University of Calgary

‘Live every single day,’ says Mariatu Kamara

UToday HomeSeptember 6, 2013

By Sarah McGinnis

Mariatu Kamara began speaking out about her experiences during the civil war in Sierra Leone as UNICEF Canada’s Special Representative for Children in Armed Conflict. Photo by Nick Danziger, International Committee of the Red CrossMariatu Kamara began speaking out about her experiences during the civil war in Sierra Leone as UNICEF Canada’s Special Representative for Children in Armed Conflict. Photo by Nick Danziger, International Committee of the Red CrossMariatu Kamara grew up on a farm in Sierra Leone until civil war raged through her country. Captured by rebels, Kamara lost her hands in a violent attack. But she survived, and through sheer determination she has thrived.

After moving to Toronto, Kamara began speaking out about her experiences as UNICEF Canada’s Special Representative for Children in Armed Conflict.

Kamara’s story is featured in Eleven Women Facing War, a thought-provoking exhibit the University of Calgary is presenting at The Founders’ Gallery located in The Military Museums.

Kamara is in Calgary this week and took the opportunity to speak with the University of Calgary.

Q: What does it feel like to be included in the photography exhibit Eleven Women Facing War?

A: It’s a privilege. It means a lot, not only to me, but also to the rest of my friends who are still in Sierra Leone and who are also victims. This is representing them, not only me. That is why it is so important that it’s here. I feel very, very good about it.

Q: What was it like writing your book The Bite of the Mango and sharing your personal experience of the violence of civil war?

A: It was tough. It was a good experience to have your story out there. But it was also hard to have your whole life out there with people reading it. It’s good, but not so comfortable. It is for a good cause though. I am not only representing myself, but many other people and what happened in Sierra Leone, to raise awareness of what happened there.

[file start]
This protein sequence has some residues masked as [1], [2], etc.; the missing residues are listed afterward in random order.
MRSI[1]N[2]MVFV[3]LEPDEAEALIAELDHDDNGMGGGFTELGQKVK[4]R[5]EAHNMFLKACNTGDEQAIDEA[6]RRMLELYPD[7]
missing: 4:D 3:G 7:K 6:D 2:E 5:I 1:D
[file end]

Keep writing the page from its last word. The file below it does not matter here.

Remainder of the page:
Q: What can you tell us about what happened to you during the civil war in Sierra Leone and what has happened to your life since?

A: When I was a child, I was very happy with my aunts that raised me up. It was a happy life. We didn’t have much. We pretty much spent most of our time on the farm working there. But I was happy. I didn’t have things to worry about, until when the war finally came into our lives and changed things in a very bad way.

At the same time, the result was a bit better for myself and for my family and the rest of the people in Sierra Leone. If this had not happened to me, maybe none of you would have known what happened in Sierra Leone. I think that’s the good about it.

The bad part about it was that I lost my hands. My hands were cut off when the rebels attacked the village and I was captured. That changes my life in a bad way. But I survived. I survived that tragedy.

From there, that experience took me from struggles to a better place here in Canada. Now I have the opportunity to go to school, supporting myself, being in a safe place and being happy at the same time and be able to also support my family back home. I help them as much as I can. It’s not easy, but it is gain and loss. It is a balance.

Now I’m a student at George Brown College. I started it a few years ago, but I took some time off. Now I’m going back this September to finish up social work and counseling for assaulted women and children.

It is very hard. It is challenging. But I never lost hope. I had faith in myself and for the future. I live by those things. They keep me going every single day.

I live every single day.

Q: What struck me most about the exhibit was hearing from you as a young woman asking what was your life going to be like without hands, asking yourself, ‘How can I cook and take care of myself without hands.’ Then seeing you 10 years later cooking for the photographer and living a full life. What do you want people to understand about your story?

A: I always say to survivors like me, whatever happens to you, you might not be the only person it happened to. There are other people out there who have terrible things happen. When something bad like this happens, all you have to do is use that terrible experience and turn it into motivation to be able to live again and look forward to the future.

Never give up. It might be one thing you have lost, your hand or your leg. If the life is still there, then have the faith. Everything is possible.

It doesn’t matter how tough and difficult it seems to be, if you have the determination and the faith you can do it. You can do anything. Trust me. You just have to find your own strength to re-live your life again.

Eleven Women Facing War will run at The Founders’ Gallery in The Military Museums until Dec. 2.

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